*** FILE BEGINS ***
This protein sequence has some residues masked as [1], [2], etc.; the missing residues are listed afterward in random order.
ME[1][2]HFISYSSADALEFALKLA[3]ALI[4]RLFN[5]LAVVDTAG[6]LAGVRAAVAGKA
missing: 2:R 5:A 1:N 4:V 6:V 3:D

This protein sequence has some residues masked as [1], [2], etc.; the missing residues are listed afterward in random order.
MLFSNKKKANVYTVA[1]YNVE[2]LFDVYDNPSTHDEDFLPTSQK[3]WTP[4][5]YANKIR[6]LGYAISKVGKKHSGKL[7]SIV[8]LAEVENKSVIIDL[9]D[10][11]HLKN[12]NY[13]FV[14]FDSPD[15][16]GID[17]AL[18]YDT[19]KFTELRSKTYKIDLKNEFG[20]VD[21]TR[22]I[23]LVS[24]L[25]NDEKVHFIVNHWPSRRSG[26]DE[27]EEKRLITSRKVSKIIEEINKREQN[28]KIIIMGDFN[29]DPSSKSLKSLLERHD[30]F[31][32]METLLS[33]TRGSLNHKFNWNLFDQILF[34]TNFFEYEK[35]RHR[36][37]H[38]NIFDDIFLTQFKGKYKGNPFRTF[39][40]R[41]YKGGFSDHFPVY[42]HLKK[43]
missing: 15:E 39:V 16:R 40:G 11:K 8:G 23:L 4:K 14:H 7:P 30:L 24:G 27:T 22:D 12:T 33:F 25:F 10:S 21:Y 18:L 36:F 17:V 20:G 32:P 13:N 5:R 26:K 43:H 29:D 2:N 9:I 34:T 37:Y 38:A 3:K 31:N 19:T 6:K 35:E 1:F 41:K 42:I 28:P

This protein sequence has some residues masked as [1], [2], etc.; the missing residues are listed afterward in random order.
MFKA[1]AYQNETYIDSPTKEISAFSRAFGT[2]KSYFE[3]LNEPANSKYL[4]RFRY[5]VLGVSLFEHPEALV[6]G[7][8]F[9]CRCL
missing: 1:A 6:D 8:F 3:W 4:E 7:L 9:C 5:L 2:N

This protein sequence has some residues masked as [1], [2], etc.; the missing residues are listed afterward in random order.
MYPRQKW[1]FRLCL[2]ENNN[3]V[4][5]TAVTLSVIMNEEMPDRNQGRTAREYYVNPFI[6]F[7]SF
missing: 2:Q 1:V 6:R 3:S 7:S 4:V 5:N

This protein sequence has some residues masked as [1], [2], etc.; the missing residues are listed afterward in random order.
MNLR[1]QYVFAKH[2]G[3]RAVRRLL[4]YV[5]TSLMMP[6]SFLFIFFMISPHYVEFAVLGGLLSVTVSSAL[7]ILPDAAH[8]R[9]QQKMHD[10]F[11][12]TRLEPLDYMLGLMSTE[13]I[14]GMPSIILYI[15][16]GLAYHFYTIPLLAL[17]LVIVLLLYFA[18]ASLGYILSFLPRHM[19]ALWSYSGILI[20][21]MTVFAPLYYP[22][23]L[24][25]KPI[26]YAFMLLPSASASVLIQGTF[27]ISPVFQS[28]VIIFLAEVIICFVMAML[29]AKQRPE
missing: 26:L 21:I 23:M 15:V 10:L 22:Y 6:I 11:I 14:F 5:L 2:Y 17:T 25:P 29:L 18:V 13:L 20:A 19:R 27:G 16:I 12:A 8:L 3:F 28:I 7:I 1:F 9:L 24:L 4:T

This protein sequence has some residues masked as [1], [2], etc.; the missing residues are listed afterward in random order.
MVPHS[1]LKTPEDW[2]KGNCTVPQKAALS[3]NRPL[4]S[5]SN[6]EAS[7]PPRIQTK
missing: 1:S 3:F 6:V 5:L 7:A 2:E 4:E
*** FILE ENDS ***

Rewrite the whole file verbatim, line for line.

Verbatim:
This protein sequence has some residues masked as [1], [2], etc.; the missing residues are listed afterward in random order.
ME[1][2]HFISYSSADALEFALKLA[3]ALI[4]RLFN[5]LAVVDTAG[6]LAGVRAAVAGKA
missing: 2:R 5:A 1:N 4:V 6:V 3:D

This protein sequence has some residues masked as [1], [2], etc.; the missing residues are listed afterward in random order.
MLFSNKKKANVYTVA[1]YNVE[2]LFDVYDNPSTHDEDFLPTSQK[3]WTP[4][5]YANKIR[6]LGYAISKVGKKHSGKL[7]SIV[8]LAEVENKSVIIDL[9]D[10][11]HLKN[12]NY[13]FV[14]FDSPD[15][16]GID[17]AL[18]YDT[19]KFTELRSKTYKIDLKNEFG[20]VD[21]TR[22]I[23]LVS[24]L[25]NDEKVHFIVNHWPSRRSG[26]DE[27]EEKRLITSRKVSKIIEEINKREQN[28]KIIIMGDFN[29]DPSSKSLKSLLERHD[30]F[31][32]METLLS[33]TRGSLNHKFNWNLFDQILF[34]TNFFEYEK[35]RHR[36][37]H[38]NIFDDIFLTQFKGKYKGNPFRTF[39][40]R[41]YKGGFSDHFPVY[42]HLKK[43]
missing: 15:E 39:V 16:R 40:G 11:K 8:G 23:L 4:K 14:H 7:P 30:L 24:G 27:T 22:D 12:T 33:F 25:F 10:S 21:Y 18:L 36:F 17:V 20:G 32:P 13:N 5:R 26:K 43:H 29:D 2:N 9:I 34:T 37:Y 38:A 3:K 31:N 19:T 6:K 35:E 1:F 41:K 42:I 28:P

This protein sequence has some residues masked as [1], [2], etc.; the missing residues are listed afterward in random order.
MFKA[1]AYQNETYIDSPTKEISAFSRAFGT[2]KSYFE[3]LNEPANSKYL[4]RFRY[5]VLGVSLFEHPEALV[6]G[7][8]F[9]CRCL
missing: 1:A 6:D 8:F 3:W 4:E 7:L 9:C 5:L 2:N

This protein sequence has some residues masked as [1], [2], etc.; the missing residues are listed afterward in random order.
MYPRQKW[1]FRLCL[2]ENNN[3]V[4][5]TAVTLSVIMNEEMPDRNQGRTAREYYVNPFI[6]F[7]SF
missing: 2:Q 1:V 6:R 3:S 7:S 4:V 5:N

This protein sequence has some residues masked as [1], [2], etc.; the missing residues are listed afterward in random order.
MNLR[1]QYVFAKH[2]G[3]RAVRRLL[4]YV[5]TSLMMP[6]SFLFIFFMISPHYVEFAVLGGLLSVTVSSAL[7]ILPDAAH[8]R[9]QQKMHD[10]F[11][12]TRLEPLDYMLGLMSTE[13]I[14]GMPSIILYI[15][16]GLAYHFYTIPLLAL[17]LVIVLLLYFA[18]ASLGYILSFLPRHM[19]ALWSYSGILI[20][21]MTVFAPLYYP[22][23]L[24][25]KPI[26]YAFMLLPSASASVLIQGTF[27]ISPVFQS[28]VIIFLAEVIICFVMAML[29]AKQRPE
missing: 26:L 21:I 23:M 15:V 10:L 22:Y 6:I 11:I 14:F 5:L 2:Y 17:T 25:P 29:L 18:V 13:L 20:A 19:R 27:G 16:I 12:A 8:L 3:F 28:I 7:I 1:F 9:L 24:L 4:T

This protein sequence has some residues masked as [1], [2], etc.; the missing residues are listed afterward in random order.
MVPHS[1]LKTPEDW[2]KGNCTVPQKAALS[3]NRPL[4]S[5]SN[6]EAS[7]PPRIQTK
missing: 1:S 3:F 6:V 5:L 7:A 2:E 4:E